DTAC data study reveals key tourism trends
Firm closely analysed users' mobility data
SET-listed mobile operator Total Access Communication (DTAC) has joined hands with other parties to capitalise on mobility data in a study aimed at supporting the second-tier provincial tourism drive through three key strategies -- micro-tourism, experience-based overnight tourism, and tourism clusters.
Other parties that took part in this research project were the National Digital Economy and Society Commission, Chulalongkorn University, and Boonmee Lab.
The study used mobility data from June 2020 to October 2021. The data was drawn randomly from around 10% of DTAC's mobile subscribers, who gave permission for analysis of their data and who had travel patterns in line with a stipulated tourism definition.
DTAC chief executive Sharad Mehrotra said the study of movement patterns and concentrations of tourists in Thailand would be useful for public policymaking, including the tourism sector.
"The use of mobility data with anonymity, privacy and cybersecurity rules can support the study of people's behaviour, environmental monitoring, transportation, social networks and businesses," he said.
"Tourism stakeholders in Thailand should turn the pandemic crisis into an opportunity by resetting the industry with more comprehensive data, and better understand the circumstances and balance between international and domestic tourism."
Nattapong Punnoi, a lecturer at the Urban and Regional Planning Department of Chulalongkorn University's Faculty of Architecture, said data is a powerful tool for urban planning.
The mobility data was drawn from mobile signals sent via cell sites that can identify the locations of users at the tambon level. The focus was on those who travelled out of their provinces during weekends.
According to the study, 40% of travellers were male, 35% were female, and the remainder did not provide information regarding their gender. Some 54% resided in Bangkok. A total of 47% of them were aged between 21 and 40 years old, 35% of them were aged between 41 and 60, 14% were over 60, and 4% were aged 20 or under. When it came to types of travel, 67% stayed at destinations overnight, while 35% took a day trip.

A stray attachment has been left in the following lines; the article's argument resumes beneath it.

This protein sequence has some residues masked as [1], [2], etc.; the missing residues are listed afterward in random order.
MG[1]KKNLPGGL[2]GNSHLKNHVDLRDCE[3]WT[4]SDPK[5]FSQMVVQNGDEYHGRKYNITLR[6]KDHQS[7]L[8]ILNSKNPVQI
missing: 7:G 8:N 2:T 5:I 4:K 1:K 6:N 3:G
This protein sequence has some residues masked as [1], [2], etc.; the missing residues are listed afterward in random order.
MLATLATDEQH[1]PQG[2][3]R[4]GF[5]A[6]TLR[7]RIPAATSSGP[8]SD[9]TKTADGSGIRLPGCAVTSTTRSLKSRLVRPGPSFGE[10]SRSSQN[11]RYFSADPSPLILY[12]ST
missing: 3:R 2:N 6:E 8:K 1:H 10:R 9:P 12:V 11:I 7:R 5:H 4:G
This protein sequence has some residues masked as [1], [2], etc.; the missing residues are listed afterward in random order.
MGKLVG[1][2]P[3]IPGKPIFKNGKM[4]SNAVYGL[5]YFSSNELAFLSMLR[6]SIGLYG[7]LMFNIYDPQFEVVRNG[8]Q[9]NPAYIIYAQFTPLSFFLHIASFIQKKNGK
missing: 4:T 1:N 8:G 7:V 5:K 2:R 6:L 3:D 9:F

The researchers came up with three key policy recommendations to promote tourism in secondary provinces.
The first is called micro-tourism, which refers to sightseeing within an hour or two of home, or 150 kilometres away, by encouraging operators to create and combine tourism activities into local production processes, such as craftmanship, cooking classes, fruit-picking tours and historical tours.
The research showed that Nakhon Si Thammarat province has the highest potential for developing micro-tourism, followed by Chiang Rai, Nakhon Phanom, Lamphun, Nakhon Nayok, Ranong, Phetchabun, Ubon Ratchathani, Mae Hong Son and Phatthalung.
The second recommendation involves experience-based overnight tourism, which drives local economies through overnight stays.
The province with the most potential to attract tourists in this category was again Nakhon Si Thammarat, followed by Phetchabun, Chiang Rai, Ubon Ratchathani, Phitsanulok, Chumphon, Chanthaburi, Sri Sa Ket, Buri Ram and Loei.
The last recommendation concerns the so-called tourism cluster, which is a group of tourist attractions within a limited geographic space, provided with high-quality equipment and services, social and political cohesion, links between production chains and associative culture, and excellent company management that provides comparative and competitive strategic advantages.
The top potential provinces here are Nakhon Sawan, Chai Nat, Sing Buri, Ang Thong, Ayutthaya and Pathum Thani.
"DTAC hopes that mobility data will help researchers to integrally understand movement patterns and concentrations of tourists, advancing academic research methodology to the next level," said Mr Mehrotra.